Debates about (and resistances to) France's changing identity as a plural, multi-ethnic society are thus at the forefront of public preoccupations. This book aims to assess the ways in which filmmaking in France might contribute to such debates by foregrounding the voices and subjectivities of ethnic others and thereby reframing the way in which difference is conceptualized. The core focus is the appearance and after-effects of two related phenomena in the history of French cinema, cinéma beur and cinéma de banlieue. The book traces the history of beur filmmaking practices from the margins to the mainstream, from low-budget autobiographically inspired features to commercial filmmaking, and assesses their effectiveness in addressing questions of identity and difference. It attempts to gauge the significance of place in the construction of identity through an analysis of films set in the multi-ethnic banlieue. The book also assesses the extent to which the inscription of displacement and identity in films by emigre Algerian filmmakers overlaps with or differentiates itself from that found in beur cinema. For filmmakers of Maghrebi descent, filmmaking is more than just a question of representation, it is also a way of negotiating their own position within French society. Bensalah's Le Raïd demonstrates how the themes of beur filmmaking can be recuperated by beur filmmakers as well as by white filmmakers. Ameur-Zaifmeche's difficulties in making Wesh wesh illustrate how beur filmmaking may still take place in the interstices of the French film industry.
The beur and banlieue films discussed in previous chapters have been the work of either beur or white French filmmakers. However, the book would not be complete without a consideration of how difference has been reframed by Algerian filmmakers working in France. 2 The transnational status of such filmmakers makes their work particularly difficult to categorise. The 2003 film season ‘Hommage aux cinéastes algériens’, held at the
Algeria but has been screened at festivals in France. Yet a film critical of the status quo and despairing for the future of Algerian youth, Teguia’s Rome plutôt que vous (2006), was exclusively screened at the Algiers Cinémathèque before it was distributed in France. In a review of the film (an Algerian-French-German co-production), the newspaper El Watan described Teguia, Mokneche and others as a new generation of Algerian
France’s white citizens are increasingly normalised. The argument of this book is that the reframing of difference is particularly significant in the work of filmmakers of Maghrebi descent, because their relationship to Frenchness is different from that of both majority white and emigre Algerian filmmakers (whose position as outsiders is arguably less pressured). For filmmakers of Maghrebi descent, filmmaking is more than just a question of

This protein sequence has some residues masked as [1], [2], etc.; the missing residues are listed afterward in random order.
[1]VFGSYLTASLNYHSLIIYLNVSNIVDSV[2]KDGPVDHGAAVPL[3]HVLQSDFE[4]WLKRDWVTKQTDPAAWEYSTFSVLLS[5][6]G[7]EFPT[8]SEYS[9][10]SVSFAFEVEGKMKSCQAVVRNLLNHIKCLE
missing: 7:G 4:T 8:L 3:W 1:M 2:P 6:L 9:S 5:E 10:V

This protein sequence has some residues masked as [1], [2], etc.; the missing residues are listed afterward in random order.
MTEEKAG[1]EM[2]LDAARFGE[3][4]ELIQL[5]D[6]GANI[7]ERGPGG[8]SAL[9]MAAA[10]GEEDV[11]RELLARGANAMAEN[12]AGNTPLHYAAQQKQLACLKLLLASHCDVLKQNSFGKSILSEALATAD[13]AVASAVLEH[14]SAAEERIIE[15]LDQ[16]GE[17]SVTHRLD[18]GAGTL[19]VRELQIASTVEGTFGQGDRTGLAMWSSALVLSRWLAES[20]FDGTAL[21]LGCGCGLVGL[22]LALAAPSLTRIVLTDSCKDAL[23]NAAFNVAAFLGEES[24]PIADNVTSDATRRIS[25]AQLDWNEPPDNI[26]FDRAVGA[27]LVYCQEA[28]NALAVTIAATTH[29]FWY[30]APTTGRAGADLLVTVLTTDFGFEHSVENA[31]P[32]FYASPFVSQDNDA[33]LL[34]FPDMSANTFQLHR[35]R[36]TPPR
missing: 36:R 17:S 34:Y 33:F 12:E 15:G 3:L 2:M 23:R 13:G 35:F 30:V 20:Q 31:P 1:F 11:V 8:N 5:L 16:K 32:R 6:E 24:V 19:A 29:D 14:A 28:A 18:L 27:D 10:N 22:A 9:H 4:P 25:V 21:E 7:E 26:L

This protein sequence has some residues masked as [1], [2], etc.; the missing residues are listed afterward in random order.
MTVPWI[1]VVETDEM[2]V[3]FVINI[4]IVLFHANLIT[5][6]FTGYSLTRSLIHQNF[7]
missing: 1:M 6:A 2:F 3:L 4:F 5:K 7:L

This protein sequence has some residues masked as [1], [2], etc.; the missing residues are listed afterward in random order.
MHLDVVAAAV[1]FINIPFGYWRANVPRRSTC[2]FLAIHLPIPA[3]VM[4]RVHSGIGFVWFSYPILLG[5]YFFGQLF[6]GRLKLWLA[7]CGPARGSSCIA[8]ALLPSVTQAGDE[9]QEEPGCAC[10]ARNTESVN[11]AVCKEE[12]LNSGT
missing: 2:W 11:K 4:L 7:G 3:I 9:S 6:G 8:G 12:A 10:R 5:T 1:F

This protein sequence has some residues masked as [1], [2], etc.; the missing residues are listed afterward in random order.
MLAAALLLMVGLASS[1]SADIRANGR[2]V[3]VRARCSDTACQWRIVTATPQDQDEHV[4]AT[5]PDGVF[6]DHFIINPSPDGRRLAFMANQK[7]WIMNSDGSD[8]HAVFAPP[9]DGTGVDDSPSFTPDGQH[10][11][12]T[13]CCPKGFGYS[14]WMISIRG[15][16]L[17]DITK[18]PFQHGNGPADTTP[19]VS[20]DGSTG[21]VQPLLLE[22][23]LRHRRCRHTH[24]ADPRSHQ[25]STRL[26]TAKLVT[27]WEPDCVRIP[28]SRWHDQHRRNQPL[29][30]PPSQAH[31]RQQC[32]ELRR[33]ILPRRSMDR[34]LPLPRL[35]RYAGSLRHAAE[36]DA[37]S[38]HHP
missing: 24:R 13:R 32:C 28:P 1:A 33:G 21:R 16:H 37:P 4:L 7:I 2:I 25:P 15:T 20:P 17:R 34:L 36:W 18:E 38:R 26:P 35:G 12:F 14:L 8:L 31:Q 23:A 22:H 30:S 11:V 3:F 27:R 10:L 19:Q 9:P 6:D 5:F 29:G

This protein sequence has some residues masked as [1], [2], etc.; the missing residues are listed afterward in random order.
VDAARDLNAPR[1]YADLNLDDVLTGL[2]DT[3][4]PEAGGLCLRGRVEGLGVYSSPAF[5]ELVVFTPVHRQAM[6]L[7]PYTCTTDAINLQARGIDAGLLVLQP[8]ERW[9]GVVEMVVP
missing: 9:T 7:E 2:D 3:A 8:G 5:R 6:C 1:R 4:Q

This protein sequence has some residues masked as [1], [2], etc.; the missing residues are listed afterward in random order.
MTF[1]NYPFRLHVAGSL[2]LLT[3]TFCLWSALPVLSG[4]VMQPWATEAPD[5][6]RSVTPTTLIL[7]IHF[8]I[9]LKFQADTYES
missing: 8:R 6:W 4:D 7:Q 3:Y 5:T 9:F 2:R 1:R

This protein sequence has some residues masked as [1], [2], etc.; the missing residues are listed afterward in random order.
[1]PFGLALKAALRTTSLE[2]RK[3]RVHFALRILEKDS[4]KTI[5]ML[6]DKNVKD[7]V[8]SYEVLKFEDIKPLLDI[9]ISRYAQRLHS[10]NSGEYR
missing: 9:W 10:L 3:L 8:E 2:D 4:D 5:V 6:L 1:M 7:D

of Immigration’ as a lieu de memoire which would enable the French to recognise their past and move on (Kédadouche 2002 : 24). 4 This was also the topic of Les Sacrifiés (1983) by Algerian filmmaker Okacha Touita. 5 Krim (born in Alès in 1956) has a background in the fine arts, and made a first highly acclaimed short film, El Fatha
, ‘the chief interest of beur films is that by giving substance to a new component of French society and renewing the image of the immigrant in the French cinema they have galvanised the jaded imaginations of those responsible for mainstream productions’ (Bosséno 1992 : 51), a comment which suggests a lack of concern for the meanings of these films for the beurs themselves. Although the corpus may differ if Algerian filmmakers are included (for example
Williams, Space and being in contemporary French cinema.indd 188 11/01/2013 15:18:41 Re-siting the Republic – Abdellatif Kechiche 189 Algerian filmmaker Abdelkrim Bahloul.) It is not just that Kechiche works concretely from within highly contested national locations (the inner city, the cité, a provincial town of large immigration). He also takes us into a range of clearly demarcated public sub-spaces: a hostel for homeless people, a small park stage, a floating restaurant boat. Kechiche’s actors inhabit these spaces intensively and organically, filling the camera
why no Algerians were interviewed, a lack for which the film was criticized. Tavernier relates that Algerian filmmaker Ahmed Rachedi approached him and Rotman about collaborating on a similar film depicting the Algerian side. The offer was tempting but too daunting. The Algerians would have to make their own film. Whether or not the filmmakers succeeded in all instances in following the rules they set down for themselves, these guidelines add up to a coherent philosophy that is, once again, both an esthetics and an ethics. The